Monday, September 17, 2012

Evolution/Maturation of the Cycling Brain

This weekend I rode with Marcos Mazzola Lazzarotto, a cat 2 racer from the Integrated Sports Medicine Cycling Team who recently moved to the area with his wife. I came across him through the Virginia Tech Cycling Team listserve as I was looking for a cyclist whose brain I could "pick". I wanted to know how a competitive cyclist approached training and racing and what they think about when they are putting down those miles. (In human factors research, it's the "think aloud" method of data collection!) I was ready to have a few new things to mentally chew on and I got those today.

When I first got my bike in June 2009, I thought only about two things:
  1. Pedal.
  2. Get through stoplights and stop signs without falling over.
By the 2010 race season, I was ready for the next phase of the "evolution of my cycling brain" and with Coach Jim's help, I added a few more things to think about:
  1. Shoot for a 90'ish cadence.
  2. Get aero as much as possible, especially down hills.
  3. Pedal full circles.
 Last year I took it up another notch and into my little cycling play book went things like:
  1. Power through turns more aggressively.
  2. Cut tangents.
  3. Attack the tops of the hills.
Then I started noticing that there was a "sweet spot" in my cadence that got me the most speed for a given heart rate. I began to get braver through turns and down hills. I felt stronger out of the saddle. I got a bit more tactical in my passing. There was a marked improvement in my cycling which left me wanting to know find new ways to tighten things up and gain efficiencies. Today was a data collection day!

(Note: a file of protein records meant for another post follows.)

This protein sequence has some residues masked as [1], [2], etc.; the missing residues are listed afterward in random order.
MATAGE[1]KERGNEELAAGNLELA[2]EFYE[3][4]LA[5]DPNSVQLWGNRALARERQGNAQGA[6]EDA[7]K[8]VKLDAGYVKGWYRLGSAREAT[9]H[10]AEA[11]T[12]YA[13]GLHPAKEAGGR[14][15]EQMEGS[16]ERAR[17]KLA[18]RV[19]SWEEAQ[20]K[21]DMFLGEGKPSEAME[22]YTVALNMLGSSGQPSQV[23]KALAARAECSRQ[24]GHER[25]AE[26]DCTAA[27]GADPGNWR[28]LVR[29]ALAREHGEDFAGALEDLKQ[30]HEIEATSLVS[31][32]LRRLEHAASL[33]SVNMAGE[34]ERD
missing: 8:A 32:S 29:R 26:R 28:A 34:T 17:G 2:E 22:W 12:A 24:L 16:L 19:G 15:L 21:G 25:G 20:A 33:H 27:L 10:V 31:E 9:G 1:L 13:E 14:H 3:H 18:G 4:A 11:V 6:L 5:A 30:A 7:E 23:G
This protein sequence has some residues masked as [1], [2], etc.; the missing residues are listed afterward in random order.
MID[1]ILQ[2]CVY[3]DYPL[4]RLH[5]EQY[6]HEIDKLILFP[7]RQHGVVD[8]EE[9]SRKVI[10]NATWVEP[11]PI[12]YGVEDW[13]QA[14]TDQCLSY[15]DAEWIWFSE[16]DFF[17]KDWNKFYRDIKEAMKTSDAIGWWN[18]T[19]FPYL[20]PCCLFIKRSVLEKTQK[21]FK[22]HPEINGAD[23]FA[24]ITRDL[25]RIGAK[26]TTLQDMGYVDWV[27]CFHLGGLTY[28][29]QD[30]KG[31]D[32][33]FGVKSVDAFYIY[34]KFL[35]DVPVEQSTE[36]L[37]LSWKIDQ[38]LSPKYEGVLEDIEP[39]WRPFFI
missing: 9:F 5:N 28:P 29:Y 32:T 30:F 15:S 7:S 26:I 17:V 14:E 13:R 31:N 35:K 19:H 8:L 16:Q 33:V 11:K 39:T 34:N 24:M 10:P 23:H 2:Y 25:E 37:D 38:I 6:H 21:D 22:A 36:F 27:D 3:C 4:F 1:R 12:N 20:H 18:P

I'm still digesting what I learned from Marcos but much of it boils down to minimizing deviations from race pace - conserving slightly down hills and in tail winds to have a bit extra for things like climbing and headwinds where that marginal effort can get you more. Better to work a little harder over the crest of a hill than to have to work a lot harder down the hill to make up the ground that was lost. Boldness must be tempered with safety - power carefully through a turn and accelerate more quickly out of it, rather than risk crashing and wasting a lot more time. He also reminded me that this was intended to be a "conversational pace" recovery ride!!

And of course, you can't have a conversation with a competitive cyclist without wishing for a power meter ;-)  Oh, SANTA!!!!!

(One funny aside...I have to confess to being thoroughly tired this weekend. So when the weather looked rainy, I emailed Marcos with an "out" for the weather, which he did not take. I sucked it up and met him, and of course was glad I did. At the end of our ride he said he read my blog and almost threw my "#38 Double-check the forecast, but train regardless of the weather" quote back at me. Hahaha! I'd say he has a bright future as a coach!)